News about our FOSS projects

This month, some of us have had full days dedicated to our FOSS projects, and more specifically to Snappy, Gaufrette, KnpPaginator and DoctrineBehaviors. So here’s a follow-up about what we did during the past two weeks and what is left to do.

All of the libraries cited above and their respective framework integrations are widely used and are, unfortunately, not (always) well maintained. But we aim to improve the current situation. First, by closing stale issues and PRs, and answering, tagging and merging the others. Second, by trying to envision what the future of those packages could be. Hint: we need you!

Snappy (and SnappyBundle)

So, yeah, finally we released the first stable version of Snappy. It’s pretty much the same as the last “unstable” version. The only notable change is the LoggableGenerator decorator that has been deprecated since v1.5 of KnpSnappyBundle. It has been superseded by the setLogger() method introduced in both Pdf and Image generator in [v1] of Snappy.

As you might know, wkhtmltopdf (currently the only backend) is not always stable and is a real burden to configure and use. For example, you might see table content overlapping <thead> when your <tbody> spans across multiple pages. You might also see fonts rendered in different ways from one OS (or distribution) to another. It’s generally due to bad font kerning, and the workaround depends on the OS you’re using: on Windows you shall try setting DPI to 200 at least, whereas on some Linux distros (Debian and CentOS at least) it might be due to missing package(s) and/or missing config file. Let’s not even mention that most Linux distributions package wkhtmltopdf compiled without the version of Qt patched by the wkhtmltox team (for security reasons), thus you can’t use useful features like headers, footers, headless mode and some more. But it’s also the case with the “bleeding edge” version: you get better HTML5/CSS3/JS support at the price of the killing features.

Issues like those cited above are the ones that are reported to us most of the time. Unfortunately, we can’t do much about those ones. For the others, even though some are due to system-dependent factors like locales, we lacked the reactivity to answer them timely. Sorry.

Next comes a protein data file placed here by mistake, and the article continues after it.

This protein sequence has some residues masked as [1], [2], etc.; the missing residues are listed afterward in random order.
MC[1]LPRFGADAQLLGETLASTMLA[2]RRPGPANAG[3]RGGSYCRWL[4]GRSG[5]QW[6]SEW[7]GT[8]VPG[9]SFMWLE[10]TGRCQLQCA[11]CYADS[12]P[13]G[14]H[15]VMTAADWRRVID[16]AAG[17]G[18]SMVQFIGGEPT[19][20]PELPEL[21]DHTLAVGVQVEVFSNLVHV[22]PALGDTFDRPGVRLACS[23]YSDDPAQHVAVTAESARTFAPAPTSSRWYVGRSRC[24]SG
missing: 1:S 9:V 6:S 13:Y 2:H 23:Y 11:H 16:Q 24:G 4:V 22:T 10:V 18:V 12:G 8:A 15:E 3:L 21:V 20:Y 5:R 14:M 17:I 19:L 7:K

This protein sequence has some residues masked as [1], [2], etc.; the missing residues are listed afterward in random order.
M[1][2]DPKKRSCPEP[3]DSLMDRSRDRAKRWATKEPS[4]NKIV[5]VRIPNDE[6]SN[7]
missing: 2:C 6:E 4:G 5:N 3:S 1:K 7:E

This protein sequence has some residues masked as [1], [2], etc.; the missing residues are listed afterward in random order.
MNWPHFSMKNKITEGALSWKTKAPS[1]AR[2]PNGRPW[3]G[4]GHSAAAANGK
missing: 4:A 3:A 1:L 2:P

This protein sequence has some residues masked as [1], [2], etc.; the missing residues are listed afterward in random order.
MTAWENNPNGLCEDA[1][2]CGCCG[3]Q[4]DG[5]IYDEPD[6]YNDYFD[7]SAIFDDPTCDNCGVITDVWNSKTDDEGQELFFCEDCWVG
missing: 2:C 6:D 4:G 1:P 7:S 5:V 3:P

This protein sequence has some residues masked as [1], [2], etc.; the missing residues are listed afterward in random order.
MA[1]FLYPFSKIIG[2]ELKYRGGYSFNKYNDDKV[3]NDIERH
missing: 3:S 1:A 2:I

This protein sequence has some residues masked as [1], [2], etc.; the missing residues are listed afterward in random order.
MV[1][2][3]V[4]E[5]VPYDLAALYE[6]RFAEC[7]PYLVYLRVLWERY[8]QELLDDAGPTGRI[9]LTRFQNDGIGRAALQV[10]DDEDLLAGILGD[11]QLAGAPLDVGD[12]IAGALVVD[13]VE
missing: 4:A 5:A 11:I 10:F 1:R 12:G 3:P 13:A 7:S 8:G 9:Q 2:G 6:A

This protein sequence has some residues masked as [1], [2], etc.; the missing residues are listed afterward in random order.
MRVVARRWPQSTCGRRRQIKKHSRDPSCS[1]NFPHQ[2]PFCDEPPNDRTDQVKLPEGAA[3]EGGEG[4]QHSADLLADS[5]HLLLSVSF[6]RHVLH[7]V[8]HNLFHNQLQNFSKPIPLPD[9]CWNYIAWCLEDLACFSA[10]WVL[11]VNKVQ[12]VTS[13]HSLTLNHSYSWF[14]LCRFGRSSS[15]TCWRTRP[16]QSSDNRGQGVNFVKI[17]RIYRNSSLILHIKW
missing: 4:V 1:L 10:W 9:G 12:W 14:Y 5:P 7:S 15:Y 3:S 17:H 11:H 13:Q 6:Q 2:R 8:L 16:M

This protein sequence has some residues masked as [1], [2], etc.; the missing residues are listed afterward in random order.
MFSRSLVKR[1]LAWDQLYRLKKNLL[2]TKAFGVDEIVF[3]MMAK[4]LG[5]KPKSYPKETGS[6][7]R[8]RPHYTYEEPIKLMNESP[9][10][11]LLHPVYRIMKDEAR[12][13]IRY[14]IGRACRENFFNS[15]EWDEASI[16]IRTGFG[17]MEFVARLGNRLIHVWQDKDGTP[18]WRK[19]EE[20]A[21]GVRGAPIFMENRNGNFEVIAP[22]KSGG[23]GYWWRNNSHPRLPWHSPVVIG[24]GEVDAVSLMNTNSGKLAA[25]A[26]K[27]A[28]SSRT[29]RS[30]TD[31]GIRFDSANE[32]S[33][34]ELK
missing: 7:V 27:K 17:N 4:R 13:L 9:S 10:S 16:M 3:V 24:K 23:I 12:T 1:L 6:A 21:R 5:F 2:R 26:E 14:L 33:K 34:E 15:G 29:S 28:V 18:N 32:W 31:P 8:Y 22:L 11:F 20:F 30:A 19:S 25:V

On the other hand, headless Chrome has become a thing. Firefox has headless mode too since v55/v56, and the –screenshot option is coming soon. The W3C WebDriver API is also becoming a thing. Let’s face it: Firefox and Chrome have a lot less features compared to wkhtmltox, but they’re also way easier to install and use.

The current API of Snappy is quite crappy: without proper separation of concerns it’s hard to add new backends and test them properly. So rather than providing those new backends in the 0.x branch, we decided to release Snappy in its current state and start a partial rewrite of the library. We’ll keep the same Generator interface so you shouldn’t be so much impacted by this rewrite.


KnpPaginator is one of KNP’s oldest FOSS projects since its first commit dates back to 2010. And given the number of users and contributors, it required some well-deserved attention.

The first step was to take care of the numerous forgotten issues and PRs created over time, some dating back to 2011. We closed and/or classified more than 120 issues from both KnpLabs/knp-paginator and KnpLabs/knp-paginator-bundle repositories.

Furthermore, in order to modernize the code base we prepared an upcoming new version with the following major changes:

  • Dropping support for PHP < 7.1
  • Removing the use of global variables (it required us to update all the tests so we also took this opportunity to update to PHPUnit 6.3)
  • Removing legacy Doctrine ORM Paginator (it’s the only BC break, but chances are it will keep working without any modifications)


DoctrineBehaviors is quite an old KNP project, since it started in 2012 and has more than 60 contributors. We decided to clean the repository up a bit by labeling every PR, and closing a lot of issues.

We decided, as for all our other open-source projects, to remove the support for PHP < 7.0 and we released the version 1.5.0.

We are officially looking for maintainers – please contact us if you want to join the maintenance!

Rad Components

The support for PHP < 7.0 was dropped for all KNP Rad Components since PHP 5.6 is not officially supported anymore. A new version was released for each component.

What’s next?

To conclude, we need to talk a bit about what we have decided recently about our FOSS projects. First, we nominated maintainers for every maintained repo so that each KNPeer doesn’t have to check every repos.

Second, we decided to publish a follow-up article like this one on a regular basis; for now, every month. We’ll also try to normalize our contributing rules across our repositories, so it will be easier for everyone to contribute.